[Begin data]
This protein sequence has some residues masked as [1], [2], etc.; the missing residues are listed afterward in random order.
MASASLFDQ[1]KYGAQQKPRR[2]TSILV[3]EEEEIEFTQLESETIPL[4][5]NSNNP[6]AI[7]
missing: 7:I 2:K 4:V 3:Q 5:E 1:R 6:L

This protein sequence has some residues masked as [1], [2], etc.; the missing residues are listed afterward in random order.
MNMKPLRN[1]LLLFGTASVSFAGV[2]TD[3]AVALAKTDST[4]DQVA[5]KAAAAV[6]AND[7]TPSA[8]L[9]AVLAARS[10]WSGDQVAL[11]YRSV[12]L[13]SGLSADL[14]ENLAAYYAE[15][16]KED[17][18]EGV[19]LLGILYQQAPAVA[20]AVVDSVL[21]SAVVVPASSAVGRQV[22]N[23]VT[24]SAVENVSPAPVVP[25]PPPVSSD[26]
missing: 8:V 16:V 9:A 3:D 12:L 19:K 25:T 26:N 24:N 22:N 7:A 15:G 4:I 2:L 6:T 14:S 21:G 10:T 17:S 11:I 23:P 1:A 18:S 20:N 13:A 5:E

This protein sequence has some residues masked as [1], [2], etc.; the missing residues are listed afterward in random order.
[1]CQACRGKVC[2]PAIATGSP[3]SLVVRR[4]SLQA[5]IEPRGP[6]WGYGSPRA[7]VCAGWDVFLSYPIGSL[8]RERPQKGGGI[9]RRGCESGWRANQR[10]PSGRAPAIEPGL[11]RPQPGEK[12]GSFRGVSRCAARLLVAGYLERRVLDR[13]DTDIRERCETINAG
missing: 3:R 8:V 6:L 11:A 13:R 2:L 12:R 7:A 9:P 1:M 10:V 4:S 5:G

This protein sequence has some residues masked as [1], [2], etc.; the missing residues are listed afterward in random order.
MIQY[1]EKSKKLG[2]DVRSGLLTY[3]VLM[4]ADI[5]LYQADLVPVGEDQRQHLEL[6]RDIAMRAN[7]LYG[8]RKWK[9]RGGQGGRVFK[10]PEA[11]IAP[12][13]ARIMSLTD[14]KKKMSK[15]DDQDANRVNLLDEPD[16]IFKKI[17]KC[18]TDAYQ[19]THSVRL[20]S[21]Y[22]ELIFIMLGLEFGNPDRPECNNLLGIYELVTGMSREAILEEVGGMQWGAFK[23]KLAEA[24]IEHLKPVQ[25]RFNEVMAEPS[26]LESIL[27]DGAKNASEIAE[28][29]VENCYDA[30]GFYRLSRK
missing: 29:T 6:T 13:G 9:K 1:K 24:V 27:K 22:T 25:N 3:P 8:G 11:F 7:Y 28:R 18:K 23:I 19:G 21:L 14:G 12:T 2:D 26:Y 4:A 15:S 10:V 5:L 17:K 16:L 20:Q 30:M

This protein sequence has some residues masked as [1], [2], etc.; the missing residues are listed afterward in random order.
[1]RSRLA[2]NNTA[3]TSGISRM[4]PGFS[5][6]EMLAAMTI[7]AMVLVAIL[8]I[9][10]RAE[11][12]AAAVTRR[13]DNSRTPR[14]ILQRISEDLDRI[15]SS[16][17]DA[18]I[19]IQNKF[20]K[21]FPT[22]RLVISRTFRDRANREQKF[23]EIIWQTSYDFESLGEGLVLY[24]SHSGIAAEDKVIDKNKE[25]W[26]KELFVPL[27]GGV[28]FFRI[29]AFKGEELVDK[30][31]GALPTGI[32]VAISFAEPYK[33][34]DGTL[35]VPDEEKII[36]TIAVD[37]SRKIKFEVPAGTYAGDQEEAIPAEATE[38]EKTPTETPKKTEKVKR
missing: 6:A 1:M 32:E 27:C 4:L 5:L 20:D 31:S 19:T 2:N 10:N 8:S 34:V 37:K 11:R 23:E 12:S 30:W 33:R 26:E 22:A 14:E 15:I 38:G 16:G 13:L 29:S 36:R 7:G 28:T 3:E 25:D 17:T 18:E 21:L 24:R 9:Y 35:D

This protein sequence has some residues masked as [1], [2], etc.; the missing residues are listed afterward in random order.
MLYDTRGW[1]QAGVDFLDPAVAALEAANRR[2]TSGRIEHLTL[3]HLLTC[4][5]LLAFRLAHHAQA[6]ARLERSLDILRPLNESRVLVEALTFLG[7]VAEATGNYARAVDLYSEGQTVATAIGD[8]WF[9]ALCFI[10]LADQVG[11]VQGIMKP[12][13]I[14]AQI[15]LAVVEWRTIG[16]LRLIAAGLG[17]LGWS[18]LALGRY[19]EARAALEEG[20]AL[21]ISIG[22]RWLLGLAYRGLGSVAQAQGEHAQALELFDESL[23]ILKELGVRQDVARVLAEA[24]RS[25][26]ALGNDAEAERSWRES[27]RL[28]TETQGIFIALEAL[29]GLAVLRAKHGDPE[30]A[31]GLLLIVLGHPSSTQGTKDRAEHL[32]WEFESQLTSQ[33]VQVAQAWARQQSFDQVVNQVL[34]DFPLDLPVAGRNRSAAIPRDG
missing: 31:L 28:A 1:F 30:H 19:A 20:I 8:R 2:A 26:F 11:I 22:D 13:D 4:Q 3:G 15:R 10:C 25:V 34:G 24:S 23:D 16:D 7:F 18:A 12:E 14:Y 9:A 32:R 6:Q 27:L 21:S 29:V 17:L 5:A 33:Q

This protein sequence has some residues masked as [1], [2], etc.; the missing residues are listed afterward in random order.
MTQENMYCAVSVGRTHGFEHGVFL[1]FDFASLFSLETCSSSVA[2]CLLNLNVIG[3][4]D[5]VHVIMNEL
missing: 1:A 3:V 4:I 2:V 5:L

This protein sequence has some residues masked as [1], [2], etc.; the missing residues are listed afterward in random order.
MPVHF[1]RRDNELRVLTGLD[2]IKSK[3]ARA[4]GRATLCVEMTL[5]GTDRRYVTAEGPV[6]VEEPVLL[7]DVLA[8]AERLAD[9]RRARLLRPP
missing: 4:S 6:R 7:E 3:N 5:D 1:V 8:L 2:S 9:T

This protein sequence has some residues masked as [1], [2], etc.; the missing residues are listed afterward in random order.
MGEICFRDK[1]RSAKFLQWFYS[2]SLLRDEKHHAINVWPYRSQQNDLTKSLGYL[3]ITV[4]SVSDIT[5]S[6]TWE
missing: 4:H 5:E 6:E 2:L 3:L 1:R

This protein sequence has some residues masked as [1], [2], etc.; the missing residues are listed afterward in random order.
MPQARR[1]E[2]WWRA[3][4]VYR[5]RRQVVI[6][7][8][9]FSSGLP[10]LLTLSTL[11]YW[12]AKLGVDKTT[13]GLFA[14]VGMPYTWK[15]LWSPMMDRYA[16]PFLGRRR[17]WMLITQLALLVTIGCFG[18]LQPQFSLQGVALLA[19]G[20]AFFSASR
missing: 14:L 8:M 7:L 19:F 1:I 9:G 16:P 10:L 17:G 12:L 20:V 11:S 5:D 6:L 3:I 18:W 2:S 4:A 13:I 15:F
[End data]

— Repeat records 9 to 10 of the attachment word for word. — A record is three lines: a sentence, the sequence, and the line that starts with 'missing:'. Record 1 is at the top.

This protein sequence has some residues masked as [1], [2], etc.; the missing residues are listed afterward in random order.
MGEICFRDK[1]RSAKFLQWFYS[2]SLLRDEKHHAINVWPYRSQQNDLTKSLGYL[3]ITV[4]SVSDIT[5]S[6]TWE
missing: 4:H 5:E 6:E 2:L 3:L 1:R

This protein sequence has some residues masked as [1], [2], etc.; the missing residues are listed afterward in random order.
MPQARR[1]E[2]WWRA[3][4]VYR[5]RRQVVI[6][7][8][9]FSSGLP[10]LLTLSTL[11]YW[12]AKLGVDKTT[13]GLFA[14]VGMPYTWK[15]LWSPMMDRYA[16]PFLGRRR[17]WMLITQLALLVTIGCFG[18]LQPQFSLQGVALLA[19]G[20]AFFSASR
missing: 14:L 8:M 7:L 19:F 1:I 9:G 16:P 10:L 17:G 12:L 20:V 11:S 5:D 6:L 3:I 18:W 2:S 4:A 13:I 15:F